Successful gene therapy for beta-thalassaemia

22 September 2010

Beta-thalassaemia is a serious genetic disease and particularly common among populations of Mediterranean, Middle Eastern and Asian descent. There is therefore a considerable driving force behind efforts to develop effective gene therapy, and various approaches have been taken (see previous news).

Now, a new paper in Nature reports on a patient with severe beta-thalassaemia in whom a gene therapy procedure has removed the need for monthly blood transfusions, the only available treatment other than tissue-matched bone marrow transplantation, if a suitable donor can be found.
The gene therapy took place almost three years earlier, and involved removal and treatment of blood precursor cells (haematopoietic stem cells or HSCs) from two adult subjects [Cavazzana-Calvo M et al. (2010) Nature 467(7313):318-22]. The treatment delivered a virus-like gene therapy vector containing a modified form of the human beta-globin gene encoding a protein designed to restore normal function, whilst still being distinguishable from normal adult beta-globin proteins by specialised analysis.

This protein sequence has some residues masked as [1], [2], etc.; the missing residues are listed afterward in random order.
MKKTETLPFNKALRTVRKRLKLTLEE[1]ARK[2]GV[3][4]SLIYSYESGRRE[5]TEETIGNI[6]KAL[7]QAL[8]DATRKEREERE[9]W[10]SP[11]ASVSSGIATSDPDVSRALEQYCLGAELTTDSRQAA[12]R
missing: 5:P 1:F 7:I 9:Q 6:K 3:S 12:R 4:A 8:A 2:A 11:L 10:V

The beta-thalassaemia patients each had chemotherapy to suppress the remaining, diseased HSCs left in their body, followed by transfusion of their treated HSCs. The transfused cells did not engraft and grow properly in the first patient, reportedly because they ‘had been compromised by the technical handling of the cells’, so that transfusion of other cells was necessary.
However, the second patient showed a good response to the therapy. The genetically modified HSCs grew and gave rise to increasing levels of new HSCs producing functional beta-globin protein. The patient was later able to cease receiving standard blood transfusions, and has been without a transfusion for almost two years.
The authors note that one genetically modified HSC line (comprising about half of all the cells) in which the gene therapy vector inserted into the HMGA2 gene showed increased production of the corresponding HMGA2 protein in some cells. This is normally involved in the control of gene expression, and the concern would be that it could lead to abnormal gene expression and potentially drive transformation to a cancer cell. Cancer caused by inappropriate insertion of gene therapy vectors into target cells is a significant risk for gene therapy to date (see previous news), and the patient will require life-long monitoring for this, as well as to ensure that his beta-globin levels remain high.
Comment: This is a cheering proof-of-principle showing that gene therapy can be effective as a treatment for beta-thalassaemia in humans. Obviously, the long-term outcome for the patient in question is not yet known, and the general efficacy and safety will need to be assessed for larger numbers of patients in further carefully controlled clinical trials. Gene therapy is, however, moving forward.

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